University of Illinois’ new robots could help pick blueberries, wipe down hospitals

Social distancing requirements are hitting health care and agriculture industries hard, but Girish Chowdhary says his semi-autonomous robots can help.
Girish Chowdhary with TerraSentia
(University of Illinois)

Researchers at the University of Illinois are developing semi-autonomous robots to assist industry workforces disrupted by the COVID-19 pandemic.

Girish Chowdhary, an assistant professor of agricultural and biological engineering at University of Illinois, said earlier this week that his team is focused on developing robots that can keep health care workers safe while treating COVID-19 patients and filling gaps in disrupted food supply chains. Small, semi-autonomous robots, called TerraSentia, were developed by Chowdhary and his team before the pandemic, but they’ve now been repurposed and given soft robotic arms and “manipulators” to perform new tasks.

“We made a good robotic platform. It has wheels, but it didn’t have any arms; it was just moving around,” Chowdhary said.

Researchers said the robots can pick crops on farms where people are unable work because of social distancing requirements related to the pandemic.


“In some places, fruit is rotting on farms because they’re not able to get people to do the work,” Chowdhary said.

Team members said they plan to begin testing prototypes to pick cherry tomatoes and blueberries this summer and expect to have the robots ready for farm work next year.

Researchers also plan for their robots to help disinfect hospitals.

“Healthcare professionals who work with COVID-19 patients have a higher risk of being exposed to infection,” Chowdhary said. “Those individuals are our first line of defense.”

For health care facilities, Chowdhary’s team is developing a robot that can wipe down surfaces. This is safer, he said, than the method used by existing disinfecting robots, which fill rooms with ultraviolet light for extended periods, a process harmful to human skin that requires that people vacate the area while the robots work.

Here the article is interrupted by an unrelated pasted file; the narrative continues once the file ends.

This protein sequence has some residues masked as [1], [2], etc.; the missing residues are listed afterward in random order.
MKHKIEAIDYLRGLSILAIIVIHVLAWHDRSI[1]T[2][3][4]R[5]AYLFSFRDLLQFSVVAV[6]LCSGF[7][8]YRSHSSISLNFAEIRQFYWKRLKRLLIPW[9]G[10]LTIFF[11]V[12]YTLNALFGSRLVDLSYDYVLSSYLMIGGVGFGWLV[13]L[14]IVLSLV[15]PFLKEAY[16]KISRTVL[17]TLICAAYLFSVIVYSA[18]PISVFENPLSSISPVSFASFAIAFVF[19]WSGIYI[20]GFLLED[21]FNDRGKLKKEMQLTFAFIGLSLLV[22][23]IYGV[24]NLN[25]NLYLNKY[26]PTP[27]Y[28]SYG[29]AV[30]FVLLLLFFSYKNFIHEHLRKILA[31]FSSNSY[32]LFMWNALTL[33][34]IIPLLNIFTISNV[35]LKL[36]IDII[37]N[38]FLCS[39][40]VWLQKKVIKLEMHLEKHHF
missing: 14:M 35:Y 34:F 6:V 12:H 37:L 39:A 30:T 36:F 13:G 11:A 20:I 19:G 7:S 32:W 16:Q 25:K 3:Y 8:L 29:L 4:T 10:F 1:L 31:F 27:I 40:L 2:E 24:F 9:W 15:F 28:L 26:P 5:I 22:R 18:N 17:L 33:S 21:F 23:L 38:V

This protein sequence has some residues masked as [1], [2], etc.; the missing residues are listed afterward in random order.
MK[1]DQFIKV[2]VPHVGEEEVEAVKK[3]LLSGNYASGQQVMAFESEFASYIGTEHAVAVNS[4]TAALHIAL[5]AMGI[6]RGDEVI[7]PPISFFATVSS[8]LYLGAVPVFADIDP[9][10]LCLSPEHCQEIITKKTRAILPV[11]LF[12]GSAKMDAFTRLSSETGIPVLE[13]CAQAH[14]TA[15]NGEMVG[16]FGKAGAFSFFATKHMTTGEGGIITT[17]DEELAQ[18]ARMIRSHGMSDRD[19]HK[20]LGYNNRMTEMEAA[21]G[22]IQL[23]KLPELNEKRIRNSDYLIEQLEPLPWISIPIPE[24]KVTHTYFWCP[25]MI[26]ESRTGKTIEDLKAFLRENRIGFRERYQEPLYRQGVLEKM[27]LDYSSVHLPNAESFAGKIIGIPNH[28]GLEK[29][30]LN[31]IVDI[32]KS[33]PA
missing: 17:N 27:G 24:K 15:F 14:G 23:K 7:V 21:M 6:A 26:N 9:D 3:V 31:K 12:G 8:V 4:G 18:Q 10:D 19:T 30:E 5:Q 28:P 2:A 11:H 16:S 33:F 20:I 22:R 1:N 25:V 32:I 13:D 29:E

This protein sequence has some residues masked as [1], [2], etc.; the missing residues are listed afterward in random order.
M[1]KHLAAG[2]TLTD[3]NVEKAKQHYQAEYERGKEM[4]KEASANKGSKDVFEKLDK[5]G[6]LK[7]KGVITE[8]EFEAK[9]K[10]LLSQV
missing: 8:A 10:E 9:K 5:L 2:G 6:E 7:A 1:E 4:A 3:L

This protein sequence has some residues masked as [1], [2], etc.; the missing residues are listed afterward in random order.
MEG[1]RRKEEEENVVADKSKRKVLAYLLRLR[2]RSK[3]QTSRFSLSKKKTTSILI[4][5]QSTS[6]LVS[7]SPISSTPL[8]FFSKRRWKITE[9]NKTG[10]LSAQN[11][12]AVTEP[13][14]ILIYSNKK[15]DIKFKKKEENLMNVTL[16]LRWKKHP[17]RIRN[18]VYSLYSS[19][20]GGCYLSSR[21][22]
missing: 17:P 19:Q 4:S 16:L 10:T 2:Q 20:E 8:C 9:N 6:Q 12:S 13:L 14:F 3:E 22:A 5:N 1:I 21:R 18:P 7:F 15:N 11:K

The new robots will also be equipped with mapping technology, allowing them to follow humans closely as they move around, and creating a record of their travel, revealing to operators which areas have been disinfected.

Chowdhary said their skills could also be useful at schools, universities, offices, restaurants, airports or other high-traffic places in need of constant disinfection.

“COVID-19 isn’t looking like it’s going to disappear any time soon, and there will be other diseases in the future, so the need for these robots will continue,” Chowdhary said.

Betsy Foresman

Written by Betsy Foresman

Betsy Foresman was an education reporter for EdScoop from 2018 through early 2021, where she wrote about the virtues and challenges of innovative technology solutions used in higher education and K-12 spaces. Foresman also covered local government IT for StateScoop, on occasion. Foresman graduated from Texas Christian University in 2018 — go Frogs! — with a BA in journalism and psychology. During her senior year, she worked as an intern at the Center for Strategic and International Studies in Washington, D.C., and moved back to the capital after completing her degree because, like Shrek, she feels most at home in the swamp. Foresman previously worked at Scoop News Group as an editorial fellow.

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